Selected aspects of materials behavior during severe accidents in nuclear reactors


Martin Steinbrück

Karlsruhe Institute of Technology, Institute for Applied Materials IAM-AWP, Germany


During a nuclear accident with loss of coolant the reactor core steadily heats up due to the release of residual decay heat and reduced heat transfer to the remaining steam. The temperature rise extends up to the point where stability limits of some materials in the core structure are reached and complex chemical reactions are involved.

Oxidation of zirconium alloy cladding material becomes significant from temperatures of about 1000°C causing mechanical degradation and loss of barrier (against release of fission products) effect. Furthermore, this reaction is the main source of hydrogen during a nuclear accident and is strongly exothermic, i.e. connected with release of heat comparable to and exceeding the residual nuclear power. The oxidation of zirconium alloys was already discussed during the HiTemp2011 conference [1] and will be only briefly summarized in this paper.

The various core component materials are thermodynamically unstable with respect to each other and chemical interactions occur which lead to the formation of liquid phases in LWR fuel rod bundles already at temperatures of ca. 1200°C, i.e. significantly below the melting temperatures of the involved materials. Initial degradation occurs in the control rods with Ag-In-Cd alloy and boron carbide, respectively, used as absorber materials. Whereas the low-temperature Ag-In-Cd alloy (used in most PWRs; melting temperature ca. 800°C) does not attack the enclosing stainless steel cladding, very rapid interactions between B4C (used in BWRs, recent PWRs, and VVERs; melting temperature 2450°C) and stainless steel takes place at ca. 1250°C. The resulting absorber melt may attack adjacent fuel rods and is an additional source of hydrogen and heat by its rapid oxidation.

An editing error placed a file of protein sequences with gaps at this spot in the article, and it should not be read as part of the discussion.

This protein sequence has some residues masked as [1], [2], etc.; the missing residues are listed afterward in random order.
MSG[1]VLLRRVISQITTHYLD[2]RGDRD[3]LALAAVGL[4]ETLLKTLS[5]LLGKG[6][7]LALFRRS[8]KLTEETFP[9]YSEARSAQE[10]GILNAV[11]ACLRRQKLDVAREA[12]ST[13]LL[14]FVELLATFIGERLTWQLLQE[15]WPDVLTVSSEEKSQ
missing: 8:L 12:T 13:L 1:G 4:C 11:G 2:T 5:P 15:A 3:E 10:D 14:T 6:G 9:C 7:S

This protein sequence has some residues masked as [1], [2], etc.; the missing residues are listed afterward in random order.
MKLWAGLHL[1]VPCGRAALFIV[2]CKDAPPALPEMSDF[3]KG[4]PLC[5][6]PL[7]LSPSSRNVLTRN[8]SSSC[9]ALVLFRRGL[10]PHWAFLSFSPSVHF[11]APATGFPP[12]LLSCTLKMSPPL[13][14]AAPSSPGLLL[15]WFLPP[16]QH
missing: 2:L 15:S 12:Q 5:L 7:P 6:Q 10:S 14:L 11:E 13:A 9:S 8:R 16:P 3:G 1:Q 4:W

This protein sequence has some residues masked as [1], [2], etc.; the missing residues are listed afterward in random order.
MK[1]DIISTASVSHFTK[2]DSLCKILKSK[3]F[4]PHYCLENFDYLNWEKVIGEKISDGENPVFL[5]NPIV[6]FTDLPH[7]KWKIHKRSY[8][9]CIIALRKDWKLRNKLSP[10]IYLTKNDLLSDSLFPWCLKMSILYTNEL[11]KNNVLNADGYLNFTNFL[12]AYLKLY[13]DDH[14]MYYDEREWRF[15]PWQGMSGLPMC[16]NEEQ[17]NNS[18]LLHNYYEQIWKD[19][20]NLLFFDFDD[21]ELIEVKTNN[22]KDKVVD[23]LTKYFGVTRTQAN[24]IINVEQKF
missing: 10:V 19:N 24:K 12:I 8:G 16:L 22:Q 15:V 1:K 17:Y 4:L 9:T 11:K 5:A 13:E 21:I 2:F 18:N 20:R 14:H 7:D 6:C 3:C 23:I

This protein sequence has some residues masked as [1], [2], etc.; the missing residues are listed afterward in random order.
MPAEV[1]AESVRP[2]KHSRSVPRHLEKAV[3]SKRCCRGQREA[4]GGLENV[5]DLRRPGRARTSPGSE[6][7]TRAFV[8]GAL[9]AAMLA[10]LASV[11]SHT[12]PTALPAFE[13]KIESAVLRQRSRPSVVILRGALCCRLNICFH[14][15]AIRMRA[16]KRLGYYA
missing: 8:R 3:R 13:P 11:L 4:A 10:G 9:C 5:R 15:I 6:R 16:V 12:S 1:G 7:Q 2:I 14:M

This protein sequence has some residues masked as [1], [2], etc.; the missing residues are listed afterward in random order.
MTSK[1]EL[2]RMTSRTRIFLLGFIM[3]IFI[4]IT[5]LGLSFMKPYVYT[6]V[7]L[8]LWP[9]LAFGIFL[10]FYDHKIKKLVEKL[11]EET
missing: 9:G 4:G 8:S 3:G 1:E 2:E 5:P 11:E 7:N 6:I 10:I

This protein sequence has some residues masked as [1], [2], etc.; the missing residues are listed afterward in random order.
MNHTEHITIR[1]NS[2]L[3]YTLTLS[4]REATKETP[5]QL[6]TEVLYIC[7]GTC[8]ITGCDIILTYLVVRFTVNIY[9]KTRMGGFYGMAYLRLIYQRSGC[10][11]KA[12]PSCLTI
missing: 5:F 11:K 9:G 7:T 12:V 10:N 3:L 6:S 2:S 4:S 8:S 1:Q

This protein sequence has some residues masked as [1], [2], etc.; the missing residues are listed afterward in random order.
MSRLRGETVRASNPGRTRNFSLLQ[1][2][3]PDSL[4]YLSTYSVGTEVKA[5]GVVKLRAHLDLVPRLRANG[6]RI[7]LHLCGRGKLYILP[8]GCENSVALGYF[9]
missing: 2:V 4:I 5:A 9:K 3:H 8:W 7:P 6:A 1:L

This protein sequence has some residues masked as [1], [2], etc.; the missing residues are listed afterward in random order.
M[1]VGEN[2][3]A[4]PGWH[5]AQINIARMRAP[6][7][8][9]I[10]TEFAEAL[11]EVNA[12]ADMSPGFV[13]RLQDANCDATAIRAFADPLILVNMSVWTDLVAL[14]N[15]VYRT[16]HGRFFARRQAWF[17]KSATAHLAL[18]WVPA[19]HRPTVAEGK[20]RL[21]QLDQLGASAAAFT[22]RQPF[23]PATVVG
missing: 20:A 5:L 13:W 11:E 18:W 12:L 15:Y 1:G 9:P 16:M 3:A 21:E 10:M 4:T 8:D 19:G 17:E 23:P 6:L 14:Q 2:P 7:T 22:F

The paper discusses the materials interactions in the early phase of a severe nuclear accident, before large-scale melt pool formation and relocation into the lower plenum of the RPV take place, including some references to the accidents in Fukushima Daiichi.

[1]   M. Steinbrück, High-temperature oxidation of zirconium alloys in various atmospheres, HiTemp 2011Conference, 20-22 September 2011, Boston, MA, USA.